Amman is the capital of the Hashemite Kingdom of Jordan and with 2.5 million residents it is the largest city in the country. We were thrilled to finally be in the historical city but also knew that being in Amman meant that we would soon be leaving the Middle East.
The ancient city, formerly known as Philadelphia, is said to be over 10,000 years old and has certainly had its share of change over the years with previous rule by the Persians, Greeks, Romans and Ottomans - to name a few.
It was interesting to learn that Amman was a relatively small city until 1948 when it experienced a population boom due to a massive influx of Palestinian refugees that relocated from present day Israel.
We spent one afternoon doing the typical tourist thing. We were told that Amman has an interesting and unique look to it, so we figured the best thing to do was get as high as we could. That meant a visit to the antiquated Citadel that overlooks the sprawling city. The hilltop views did not disappoint, nor did the historical Citadel with its Umayyad Palace, 6th century Byzantine Basilica, 2nd century Pillars of the Temple of Hercules, and great aerial views of the prominent Roman Theatre.
When we think back on our time in Jordan two things stand out: the spectacular landscapes and the Jordanian hospitality.
It felt like every person that we came across went out of their way to say, "Hello. Welcome to Jordan. We wish you a good time!" At first we thought that there must be a catch. You can't blame us though - we had just spent three weeks in Egypt where everyone seems to have a hidden agenda. But there wasn't. Jordanians are just very proud of their country and want to share it with foreigners.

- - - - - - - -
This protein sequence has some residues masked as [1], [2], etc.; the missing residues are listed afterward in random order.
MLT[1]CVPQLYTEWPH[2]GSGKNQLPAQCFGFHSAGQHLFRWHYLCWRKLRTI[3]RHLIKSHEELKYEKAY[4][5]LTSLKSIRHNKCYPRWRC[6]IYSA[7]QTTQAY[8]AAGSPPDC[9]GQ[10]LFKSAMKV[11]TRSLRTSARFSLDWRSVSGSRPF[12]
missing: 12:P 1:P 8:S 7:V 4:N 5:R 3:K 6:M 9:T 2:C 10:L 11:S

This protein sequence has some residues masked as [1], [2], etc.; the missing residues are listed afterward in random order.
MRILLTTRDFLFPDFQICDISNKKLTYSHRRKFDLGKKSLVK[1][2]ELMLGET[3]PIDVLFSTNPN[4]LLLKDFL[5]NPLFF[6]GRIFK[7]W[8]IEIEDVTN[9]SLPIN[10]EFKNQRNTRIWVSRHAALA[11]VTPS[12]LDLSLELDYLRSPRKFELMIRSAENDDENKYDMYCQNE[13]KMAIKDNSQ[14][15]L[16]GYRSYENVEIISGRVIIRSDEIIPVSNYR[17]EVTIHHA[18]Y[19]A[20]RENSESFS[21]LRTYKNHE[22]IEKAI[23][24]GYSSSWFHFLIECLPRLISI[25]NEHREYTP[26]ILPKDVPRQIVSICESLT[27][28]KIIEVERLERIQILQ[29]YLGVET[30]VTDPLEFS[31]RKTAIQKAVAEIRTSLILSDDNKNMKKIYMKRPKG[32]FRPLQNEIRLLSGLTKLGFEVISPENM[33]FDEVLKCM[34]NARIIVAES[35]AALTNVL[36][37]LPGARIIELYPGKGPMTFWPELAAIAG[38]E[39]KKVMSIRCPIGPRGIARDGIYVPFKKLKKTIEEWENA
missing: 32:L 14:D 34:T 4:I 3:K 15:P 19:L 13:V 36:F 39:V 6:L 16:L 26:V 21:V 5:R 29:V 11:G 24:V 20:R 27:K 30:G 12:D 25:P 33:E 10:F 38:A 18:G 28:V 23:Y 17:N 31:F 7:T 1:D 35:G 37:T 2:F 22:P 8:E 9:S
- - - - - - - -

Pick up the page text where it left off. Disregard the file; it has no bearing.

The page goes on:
When we were in Dubai during Ramadan a few months ago we met a Jordanian while waiting at a bus stop. Either the bus wasn't coming or we looked very confused because a car stopped a few meters ahead of the bus stop. The car reversed and the driver rolled down the window. He asked if we needed a lift, knowing that the bus route was going in the same direction he was.
We hesitantly accepted - we don't normally make it a practice to get into a strangers car while in foreign countries, but we did anyways because we were in a bind (buses ran infrequently during Ramadan). The friendly driver informed us that he was from Jordan, temporarily working in Dubai as an accountant. He dropped us off in front of the Burj al Arab, shook our hand and wished us a good trip in Dubai. He didn't want money, just to help us out. This was our first encounter with 'Jordan hospitality', leaving a lasting impression on us.
It was so refreshing to have people genuinely welcome us to their country. While eating at a restaurant or having a Turkish coffee, local Jordanians would randomly approach us and strike up a friendly conversation. It was usually only a few minutes of casual pleasantries and would always end with a smiling "Welcome to Jordan. Enjoy!"
It happened on numerous occasions and certainly added to our already positive experience in Jordan. Jordanians are without a doubt some of the friendliest people we've had the pleasure of meeting on this global adventure. We would rank Jordan hospitality in our top three, joining Japan and the Philippines for top honors (with Cambodia and Thailand rounding out the top five).
Our days in Amman revolved around exploring the tight and congested network of hilly downtown streets, marveling at the beautiful mosques, sampling local Middle Eastern dishes from small hole-in-the-wall restaurants, and mingling with locals in cafes. Unfortunately our brief visit to Amman ended too soon. Before we knew it we were standing in yet another airport getting another stamp in our well-used passports.
It was time to put away our sunglasses, shorts and flip flops and take out our jeans, jackets and sweaters. We were headed north in November.
Our next leg would bring us to the city that splits Europe and Asia!
November 9th, 2009